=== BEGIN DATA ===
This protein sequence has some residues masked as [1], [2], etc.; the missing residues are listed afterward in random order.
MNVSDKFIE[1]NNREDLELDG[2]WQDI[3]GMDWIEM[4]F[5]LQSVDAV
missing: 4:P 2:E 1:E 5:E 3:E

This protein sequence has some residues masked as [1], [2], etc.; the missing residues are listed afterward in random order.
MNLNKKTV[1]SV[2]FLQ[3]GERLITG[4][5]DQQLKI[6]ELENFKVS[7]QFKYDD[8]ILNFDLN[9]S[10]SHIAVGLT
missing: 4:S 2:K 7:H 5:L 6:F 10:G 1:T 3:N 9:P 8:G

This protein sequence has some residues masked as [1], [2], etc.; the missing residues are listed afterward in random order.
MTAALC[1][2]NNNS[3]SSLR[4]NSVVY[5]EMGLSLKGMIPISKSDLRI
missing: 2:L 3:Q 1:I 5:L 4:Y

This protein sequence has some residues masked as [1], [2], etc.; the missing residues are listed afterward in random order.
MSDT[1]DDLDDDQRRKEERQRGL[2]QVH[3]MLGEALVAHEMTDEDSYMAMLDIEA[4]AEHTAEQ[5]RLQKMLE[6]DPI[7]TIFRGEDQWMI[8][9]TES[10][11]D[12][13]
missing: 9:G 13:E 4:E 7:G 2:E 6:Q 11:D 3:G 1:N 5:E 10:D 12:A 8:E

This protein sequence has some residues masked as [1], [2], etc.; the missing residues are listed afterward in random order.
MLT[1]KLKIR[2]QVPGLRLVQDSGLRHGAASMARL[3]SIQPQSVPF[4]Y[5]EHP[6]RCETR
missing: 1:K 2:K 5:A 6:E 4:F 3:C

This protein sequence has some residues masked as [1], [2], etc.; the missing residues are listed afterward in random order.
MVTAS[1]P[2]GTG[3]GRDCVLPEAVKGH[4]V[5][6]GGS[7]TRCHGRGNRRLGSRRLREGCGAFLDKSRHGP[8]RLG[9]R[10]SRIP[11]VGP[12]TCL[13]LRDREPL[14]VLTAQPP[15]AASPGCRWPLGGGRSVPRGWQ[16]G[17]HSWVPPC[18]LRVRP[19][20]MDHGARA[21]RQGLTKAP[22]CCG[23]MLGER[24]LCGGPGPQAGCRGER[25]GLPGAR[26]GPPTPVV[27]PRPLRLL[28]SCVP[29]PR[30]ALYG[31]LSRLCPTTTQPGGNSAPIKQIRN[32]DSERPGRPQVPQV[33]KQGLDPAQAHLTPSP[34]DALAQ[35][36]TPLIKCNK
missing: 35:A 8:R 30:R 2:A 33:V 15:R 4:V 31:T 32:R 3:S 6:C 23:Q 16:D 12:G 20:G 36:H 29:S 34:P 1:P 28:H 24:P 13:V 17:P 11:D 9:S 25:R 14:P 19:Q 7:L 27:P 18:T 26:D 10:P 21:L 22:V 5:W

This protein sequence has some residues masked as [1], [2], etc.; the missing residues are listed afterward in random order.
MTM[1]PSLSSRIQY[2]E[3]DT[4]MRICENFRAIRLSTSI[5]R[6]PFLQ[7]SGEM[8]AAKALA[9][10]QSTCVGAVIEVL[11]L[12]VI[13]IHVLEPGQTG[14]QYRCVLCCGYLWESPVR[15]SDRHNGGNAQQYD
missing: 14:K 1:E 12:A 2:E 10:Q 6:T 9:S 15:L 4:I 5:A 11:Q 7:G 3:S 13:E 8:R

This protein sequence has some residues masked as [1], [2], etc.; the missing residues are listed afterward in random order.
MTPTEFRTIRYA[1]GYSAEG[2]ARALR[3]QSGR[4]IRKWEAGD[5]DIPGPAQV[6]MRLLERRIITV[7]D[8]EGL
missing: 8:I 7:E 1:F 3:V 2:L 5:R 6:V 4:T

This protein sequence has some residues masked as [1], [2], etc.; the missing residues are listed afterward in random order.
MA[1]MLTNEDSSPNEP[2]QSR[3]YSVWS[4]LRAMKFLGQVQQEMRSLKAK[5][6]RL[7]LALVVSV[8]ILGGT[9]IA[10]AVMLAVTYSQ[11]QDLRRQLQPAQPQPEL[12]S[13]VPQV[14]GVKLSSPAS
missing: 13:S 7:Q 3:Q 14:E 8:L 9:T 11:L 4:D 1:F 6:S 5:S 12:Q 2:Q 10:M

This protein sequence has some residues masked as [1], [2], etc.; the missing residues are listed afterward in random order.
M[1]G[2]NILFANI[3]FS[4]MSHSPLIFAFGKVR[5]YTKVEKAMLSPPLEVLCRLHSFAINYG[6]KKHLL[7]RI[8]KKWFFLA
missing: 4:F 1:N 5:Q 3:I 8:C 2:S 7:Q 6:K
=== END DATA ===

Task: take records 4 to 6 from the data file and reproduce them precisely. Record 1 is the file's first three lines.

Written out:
This protein sequence has some residues masked as [1], [2], etc.; the missing residues are listed afterward in random order.
MSDT[1]DDLDDDQRRKEERQRGL[2]QVH[3]MLGEALVAHEMTDEDSYMAMLDIEA[4]AEHTAEQ[5]RLQKMLE[6]DPI[7]TIFRGEDQWMI[8][9]TES[10][11]D[12][13]
missing: 9:G 13:E 4:E 7:G 2:E 6:Q 11:D 3:G 1:N 5:E 10:D 12:A 8:E

This protein sequence has some residues masked as [1], [2], etc.; the missing residues are listed afterward in random order.
MLT[1]KLKIR[2]QVPGLRLVQDSGLRHGAASMARL[3]SIQPQSVPF[4]Y[5]EHP[6]RCETR
missing: 1:K 2:K 5:A 6:E 4:F 3:C

This protein sequence has some residues masked as [1], [2], etc.; the missing residues are listed afterward in random order.
MVTAS[1]P[2]GTG[3]GRDCVLPEAVKGH[4]V[5][6]GGS[7]TRCHGRGNRRLGSRRLREGCGAFLDKSRHGP[8]RLG[9]R[10]SRIP[11]VGP[12]TCL[13]LRDREPL[14]VLTAQPP[15]AASPGCRWPLGGGRSVPRGWQ[16]G[17]HSWVPPC[18]LRVRP[19][20]MDHGARA[21]RQGLTKAP[22]CCG[23]MLGER[24]LCGGPGPQAGCRGER[25]GLPGAR[26]GPPTPVV[27]PRPLRLL[28]SCVP[29]PR[30]ALYG[31]LSRLCPTTTQPGGNSAPIKQIRN[32]DSERPGRPQVPQV[33]KQGLDPAQAHLTPSP[34]DALAQ[35][36]TPLIKCNK
missing: 35:A 8:R 30:R 2:A 33:V 15:R 4:V 31:T 32:R 3:S 6:C 23:Q 16:D 12:G 20:G 36:H 29:S 34:P 1:P 28:H 24:P 13:V 17:P 11:D 9:S 25:R 14:P 19:Q 7:L 27:P 18:T 26:D 10:P 21:L 22:V 5:W